• For those still working: save more / spend less
    • Not fun but it’s something you can control, unlike the financial markets.
  • For those near retirement: Be mindful. Stress test your portfolio. Being debt-free is good.
    • Investment risks haven’t changed but the potential to recover from significant losses is now much lower.
  • Fire me to save money and do it yourself
    • Weigh the trade-offs vs. your time, enjoyment, knowledge /cost of not knowing.
    • There are worse outcomes than making very low returns.

What Is “Enough” in an Ultra-Low Return World?

Enough is both subjective and objective. A monk, having taken a vow of poverty to live a more contemplative life,
will have a different perspective on ‘enough’ than the typical “1%’er” will. The chart below categorizes different
financial situations and offers some perspective. Before using the table, here are some observations to keep in mind:

  • Those with ‘more than enough’ often worry they have ‘not enough’ which is why they have ‘more than enough’.
  • ‘More than enough’ and ‘probably enough’ is not solely defined by ‘how much’ you have, it’s based on your
    relationship with money. Do you live within your means, which includes adequately saving for the future?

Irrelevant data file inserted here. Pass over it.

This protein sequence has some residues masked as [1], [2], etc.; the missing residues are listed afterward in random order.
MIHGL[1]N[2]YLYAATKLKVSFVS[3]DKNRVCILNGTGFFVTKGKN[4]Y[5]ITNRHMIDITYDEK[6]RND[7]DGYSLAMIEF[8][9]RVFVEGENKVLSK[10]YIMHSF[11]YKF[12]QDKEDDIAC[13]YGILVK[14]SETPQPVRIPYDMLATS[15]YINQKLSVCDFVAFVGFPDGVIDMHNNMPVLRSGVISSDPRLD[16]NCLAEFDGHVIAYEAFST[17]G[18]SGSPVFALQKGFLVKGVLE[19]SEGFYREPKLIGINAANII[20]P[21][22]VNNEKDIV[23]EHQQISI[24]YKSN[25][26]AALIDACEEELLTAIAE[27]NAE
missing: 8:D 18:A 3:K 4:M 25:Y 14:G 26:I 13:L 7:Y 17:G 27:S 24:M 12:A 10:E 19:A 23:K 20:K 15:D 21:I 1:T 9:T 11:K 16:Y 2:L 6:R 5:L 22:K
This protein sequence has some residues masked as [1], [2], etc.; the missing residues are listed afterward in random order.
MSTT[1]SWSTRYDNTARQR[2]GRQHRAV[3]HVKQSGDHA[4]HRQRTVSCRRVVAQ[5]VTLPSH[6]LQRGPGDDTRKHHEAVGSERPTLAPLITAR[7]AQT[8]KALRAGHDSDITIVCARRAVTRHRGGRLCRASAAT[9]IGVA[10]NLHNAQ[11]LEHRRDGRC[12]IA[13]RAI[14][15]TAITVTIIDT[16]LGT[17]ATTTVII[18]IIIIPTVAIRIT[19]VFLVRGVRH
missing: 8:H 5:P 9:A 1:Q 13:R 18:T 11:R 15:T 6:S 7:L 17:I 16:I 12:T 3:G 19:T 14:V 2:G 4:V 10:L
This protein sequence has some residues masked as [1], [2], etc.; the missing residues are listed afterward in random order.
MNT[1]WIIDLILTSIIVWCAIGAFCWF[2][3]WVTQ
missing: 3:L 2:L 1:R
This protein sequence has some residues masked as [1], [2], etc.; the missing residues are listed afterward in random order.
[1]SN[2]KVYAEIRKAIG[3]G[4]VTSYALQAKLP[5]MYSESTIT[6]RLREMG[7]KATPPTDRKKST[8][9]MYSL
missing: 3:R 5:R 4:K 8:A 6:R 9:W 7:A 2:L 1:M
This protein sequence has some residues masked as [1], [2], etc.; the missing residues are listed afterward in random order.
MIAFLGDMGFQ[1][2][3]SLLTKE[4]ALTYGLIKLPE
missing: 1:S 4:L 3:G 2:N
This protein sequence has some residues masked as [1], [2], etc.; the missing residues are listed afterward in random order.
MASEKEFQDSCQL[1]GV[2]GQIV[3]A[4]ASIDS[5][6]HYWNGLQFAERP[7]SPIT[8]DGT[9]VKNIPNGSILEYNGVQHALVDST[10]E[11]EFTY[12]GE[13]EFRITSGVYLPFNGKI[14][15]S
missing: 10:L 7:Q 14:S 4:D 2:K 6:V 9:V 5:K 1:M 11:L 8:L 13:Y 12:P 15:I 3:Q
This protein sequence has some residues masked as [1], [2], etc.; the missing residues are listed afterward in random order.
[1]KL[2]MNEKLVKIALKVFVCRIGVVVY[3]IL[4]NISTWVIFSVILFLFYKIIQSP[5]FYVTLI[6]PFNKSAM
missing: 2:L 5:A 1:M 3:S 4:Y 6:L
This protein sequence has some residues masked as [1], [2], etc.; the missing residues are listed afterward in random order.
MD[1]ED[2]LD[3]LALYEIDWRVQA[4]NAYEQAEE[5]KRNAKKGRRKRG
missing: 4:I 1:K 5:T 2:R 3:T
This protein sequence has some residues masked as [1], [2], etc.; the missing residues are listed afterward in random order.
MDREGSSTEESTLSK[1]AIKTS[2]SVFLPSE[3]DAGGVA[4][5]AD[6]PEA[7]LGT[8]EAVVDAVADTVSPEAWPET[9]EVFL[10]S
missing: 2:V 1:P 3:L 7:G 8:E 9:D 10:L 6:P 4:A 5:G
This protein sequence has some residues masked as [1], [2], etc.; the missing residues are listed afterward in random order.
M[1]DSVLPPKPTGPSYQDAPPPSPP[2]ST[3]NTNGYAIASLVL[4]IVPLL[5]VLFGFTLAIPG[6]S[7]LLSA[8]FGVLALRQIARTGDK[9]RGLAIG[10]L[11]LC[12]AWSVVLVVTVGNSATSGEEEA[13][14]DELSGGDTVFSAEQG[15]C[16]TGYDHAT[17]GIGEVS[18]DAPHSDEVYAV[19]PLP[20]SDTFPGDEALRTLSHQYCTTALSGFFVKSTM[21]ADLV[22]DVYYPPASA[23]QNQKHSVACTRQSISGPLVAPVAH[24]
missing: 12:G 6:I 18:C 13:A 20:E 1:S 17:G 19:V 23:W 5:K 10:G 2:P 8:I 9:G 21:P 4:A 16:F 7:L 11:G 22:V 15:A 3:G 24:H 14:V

• ‘Not enough’ is based on your relationship with money, your age and lifestyle expectations.
  • It’s possible to move in any direction from one category to another.

What Constitutes Enough?

Here is way to do a ‘Back of the envelope’ estimate of ‘Enough’:

  1. Determine accurate annual expenses minus social security and any other regular payments (i.e. pension).
    These are your net annual expenses.

  2. Divide your net assets (total assets minus debt, including your home and your mortgage) by net annual
    expenses. This gives you the number of years the money will last.

  3. Add those years to your current age to get the age that your money runs out.
  4. More than Enough: If the age your money runs out easily exceeds your life expectancy, you have more than enough – provided you don’t lose it.
  5. Probably Enough: Money runs out close to your life expectancy – provided you don’t lose it.
  6. Not Enough: Money runs out well before your life expectancy.

Why use a simplistic ‘back of the envelope’ calculation for something so complicated and important?

The advantage of the simplistic method is that it’s easy to understand, and its limitations are obvious. For decades, when doing retirement planning, we’ve used more sophisticated methods like Monte Carlo analysis combined with intensive modeling that includes inflation estimates, historical data, alternative scenario analysis, and alternative asset class correlation assumptions. The apparent sophistication of these process hides the output’s fragility.